The camera is affixed to a regular tripod with a specialty mount that is centered on the focal point. This eliminates perspective shift between shots that would make post-process stitching more difficult. An extremely wide angle 8mm lens is used to provide a 180 degree field of view that creates the signature panoramas used by Google Maps.
Powlus works with business owners and uses his own creativity to choose the points of interest within a business. For each point of interest, he takes 12 photos–three bracketed photos for each 90 degree increment. Software is then used to blend the images together with a semi-HDR effect. Each hour of shooting results in two to three hours of post-processing and uploading.
Panoramic photography requires some special equipment and a lot of patience. It not only takes mastery of the camera but also a good understanding of post-processing methods. Powlus is just one of many Google Business Photographers using their technical and creative photography skills to make more of the world visible to everyone.
Posted: 03 Sep 2013 05:20 PM PDT
Erik Johansson, a Swedish photographer and retouch artist, spends countless hours editing his images in Photoshop, adding layer upon layer mask, endlessly blending and adjusting until each of his surreal masterpieces is completed—but there's a reason why Johansson's fantastical images seem plausible and only modestly-edited. Johansson uses real photographs as the building blocks for creating each image that he dreams up. To help us better understand his process, Johansson filmed this behind-the-scenes video, which documents the process he followed to create one of his most recent images, "Drifting Away":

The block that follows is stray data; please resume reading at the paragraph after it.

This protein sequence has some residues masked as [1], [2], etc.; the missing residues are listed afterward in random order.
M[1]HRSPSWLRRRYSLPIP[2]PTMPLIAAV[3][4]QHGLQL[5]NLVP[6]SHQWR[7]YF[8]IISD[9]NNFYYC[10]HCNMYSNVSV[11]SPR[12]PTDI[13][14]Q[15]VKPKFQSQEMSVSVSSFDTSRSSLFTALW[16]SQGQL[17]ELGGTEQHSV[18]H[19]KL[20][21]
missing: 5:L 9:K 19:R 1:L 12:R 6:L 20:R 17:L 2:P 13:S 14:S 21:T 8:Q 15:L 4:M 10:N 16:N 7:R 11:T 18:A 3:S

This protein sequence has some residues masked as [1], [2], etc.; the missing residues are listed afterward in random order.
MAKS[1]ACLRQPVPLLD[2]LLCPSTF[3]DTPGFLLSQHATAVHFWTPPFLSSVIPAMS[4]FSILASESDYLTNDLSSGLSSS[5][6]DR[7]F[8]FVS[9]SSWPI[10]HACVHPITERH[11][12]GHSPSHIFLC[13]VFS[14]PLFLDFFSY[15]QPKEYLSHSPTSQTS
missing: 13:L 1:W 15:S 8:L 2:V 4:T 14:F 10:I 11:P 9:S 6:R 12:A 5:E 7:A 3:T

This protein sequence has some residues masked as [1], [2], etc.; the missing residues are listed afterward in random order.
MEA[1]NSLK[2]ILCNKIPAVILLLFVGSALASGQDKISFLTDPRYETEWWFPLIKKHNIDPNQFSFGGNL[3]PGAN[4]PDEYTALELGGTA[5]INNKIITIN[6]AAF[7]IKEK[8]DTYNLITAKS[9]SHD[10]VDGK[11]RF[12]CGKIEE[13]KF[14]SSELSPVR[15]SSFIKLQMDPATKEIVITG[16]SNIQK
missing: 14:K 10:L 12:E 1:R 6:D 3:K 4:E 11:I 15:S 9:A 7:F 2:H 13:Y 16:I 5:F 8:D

In his keynote lecture at the Adobe MAX creativity conference in May, Johansson revealed that he creates his images through a structured, three-step process: planning, taking photographs, and blending photos together with layer masks and adjustment tools in Photoshop.
Being self-taught in both photography and retouch, Johansson advises those who would use Photoshop to learn the tools through patience and practice, just as he did, and to remember that Photoshop can never replace good photographs.
Ultimately, while extensive Photoshop skills and camera knowledge are necessary to produce high-quality work, planning—that is, detailed sketches, problem-solving, location scouting, and even clever inventions to accomplish just the right effect—is the most important stage of Johansson’s process, and the most important part of planning is imagination, of which Johansson is clearly king.
Go to full article: Photoshop King Erik Johansson Uses Photography to Capture Ideas, Not Moments